I was wondering how difficult would it be to disable the broadband processor on an iphone or Samsung Galaxy? Or better yet possibly install kill switches on them?
While not strictly impossible, it’s for all practical purposes impossible. The broadband processor is integrated into the main SOC, so you’d have to know the layout of the SOC and laser it off. Oh, and it would be a one-way operation, no re-enabling it later without soldering on a new SOC.
Well, seeing as how the OP never specified which Samsung Galaxy version, you could in theory do it with the Galaxy S4 and earlier, which had a separate modem chip. You’d need to locate the power lines to the modem on the circuit board, very carefully cut them and then splice in a switch (which is not an easy task). I do not know what side effects this would have, as the system was in no way designed to have a hot-pluggable modem.
Aside from that, your device would get noticeably bigger (because of the extra switch and almost certainly some circuitry to make that one switch control multiple power lines) and would be INCREDIBLY fragile (those are tiny circuit traces you’re messing with, one small drop and you’re going to break the tiny little solder joint you made).
Ithings would also be possible in the same way - Apple use separate modem chips (there were several news articles in the past about how phones with Intel modems had worse network performance than those with Qualcomm modems) and you would also face the same problems (very difficult circuit work, system was not designed to be hot-pluggable).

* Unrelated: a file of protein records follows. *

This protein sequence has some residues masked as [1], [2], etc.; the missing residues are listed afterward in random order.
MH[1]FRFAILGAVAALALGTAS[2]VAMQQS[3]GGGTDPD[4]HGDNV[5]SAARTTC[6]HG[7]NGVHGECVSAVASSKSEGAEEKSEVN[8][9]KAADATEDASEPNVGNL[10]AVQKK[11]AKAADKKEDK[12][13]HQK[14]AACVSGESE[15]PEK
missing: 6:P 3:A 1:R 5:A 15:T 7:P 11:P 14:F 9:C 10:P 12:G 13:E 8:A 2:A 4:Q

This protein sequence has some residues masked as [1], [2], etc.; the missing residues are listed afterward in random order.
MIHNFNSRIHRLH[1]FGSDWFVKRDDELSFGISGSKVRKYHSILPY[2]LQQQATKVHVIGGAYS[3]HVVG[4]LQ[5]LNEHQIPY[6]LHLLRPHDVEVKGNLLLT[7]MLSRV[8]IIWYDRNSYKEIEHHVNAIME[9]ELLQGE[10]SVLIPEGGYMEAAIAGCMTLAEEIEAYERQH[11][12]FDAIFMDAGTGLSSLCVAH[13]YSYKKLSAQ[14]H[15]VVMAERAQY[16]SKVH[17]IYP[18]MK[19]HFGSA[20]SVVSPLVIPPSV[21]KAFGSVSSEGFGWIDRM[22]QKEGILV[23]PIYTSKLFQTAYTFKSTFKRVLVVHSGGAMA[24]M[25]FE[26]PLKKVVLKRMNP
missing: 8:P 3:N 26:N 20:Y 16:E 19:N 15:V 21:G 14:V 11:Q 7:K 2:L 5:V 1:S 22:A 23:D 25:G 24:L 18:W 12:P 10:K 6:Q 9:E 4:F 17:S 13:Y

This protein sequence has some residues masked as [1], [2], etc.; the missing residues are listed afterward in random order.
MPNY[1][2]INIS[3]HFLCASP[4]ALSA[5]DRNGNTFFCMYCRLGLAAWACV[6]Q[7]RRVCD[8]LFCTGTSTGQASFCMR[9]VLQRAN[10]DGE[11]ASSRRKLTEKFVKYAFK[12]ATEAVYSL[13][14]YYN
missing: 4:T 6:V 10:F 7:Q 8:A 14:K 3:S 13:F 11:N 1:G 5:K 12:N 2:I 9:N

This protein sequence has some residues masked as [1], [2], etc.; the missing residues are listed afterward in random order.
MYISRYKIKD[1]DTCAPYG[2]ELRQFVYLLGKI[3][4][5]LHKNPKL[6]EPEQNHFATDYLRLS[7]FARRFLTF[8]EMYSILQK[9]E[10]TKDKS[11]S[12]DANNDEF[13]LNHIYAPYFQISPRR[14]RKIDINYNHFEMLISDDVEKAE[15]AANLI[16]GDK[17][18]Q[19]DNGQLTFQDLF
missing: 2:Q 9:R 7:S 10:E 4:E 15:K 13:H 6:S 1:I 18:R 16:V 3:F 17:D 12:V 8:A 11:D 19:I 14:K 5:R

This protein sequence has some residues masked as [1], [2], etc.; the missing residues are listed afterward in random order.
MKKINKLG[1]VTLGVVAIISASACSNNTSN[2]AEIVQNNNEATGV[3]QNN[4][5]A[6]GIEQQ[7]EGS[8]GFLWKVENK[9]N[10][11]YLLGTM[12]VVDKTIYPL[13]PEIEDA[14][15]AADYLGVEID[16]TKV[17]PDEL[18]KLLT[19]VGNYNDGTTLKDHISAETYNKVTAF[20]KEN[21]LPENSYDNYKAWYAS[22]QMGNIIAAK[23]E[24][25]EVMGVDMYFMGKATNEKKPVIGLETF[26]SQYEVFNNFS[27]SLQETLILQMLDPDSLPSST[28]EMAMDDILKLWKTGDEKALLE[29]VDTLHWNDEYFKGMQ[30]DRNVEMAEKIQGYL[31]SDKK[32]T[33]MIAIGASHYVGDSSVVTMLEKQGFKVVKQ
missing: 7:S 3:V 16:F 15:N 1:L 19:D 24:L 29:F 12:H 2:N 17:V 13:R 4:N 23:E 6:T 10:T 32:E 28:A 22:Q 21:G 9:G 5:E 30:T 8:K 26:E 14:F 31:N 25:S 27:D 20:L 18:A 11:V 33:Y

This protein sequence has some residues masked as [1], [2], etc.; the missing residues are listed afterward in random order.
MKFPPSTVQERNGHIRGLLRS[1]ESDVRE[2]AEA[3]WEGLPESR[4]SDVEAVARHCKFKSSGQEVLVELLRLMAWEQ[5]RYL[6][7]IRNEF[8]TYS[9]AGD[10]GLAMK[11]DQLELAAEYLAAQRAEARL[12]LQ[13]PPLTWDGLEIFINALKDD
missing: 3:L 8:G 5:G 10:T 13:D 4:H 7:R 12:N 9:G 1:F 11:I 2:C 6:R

I appreciate the insights. Perhaps it is easier to make an on/off switch to disconnect the battery? I was thinking about doing this with an old iphone such as a 4s. I was wondering what possible consequences that would have as the iphones were not designed to be turned on and off.
That would be more doable, the new ones really aren’t designed with user access to the battery in mind, so they may or may not be resistant to corruption from having the power cut without warning. At the least, you could shut the phone down then cut the power and know that it isn’t listening anymore. Still, the routing is going to be difficult; you would want to pick a relatively low power signal trace to hijack so that you could get away with a small jumper wire.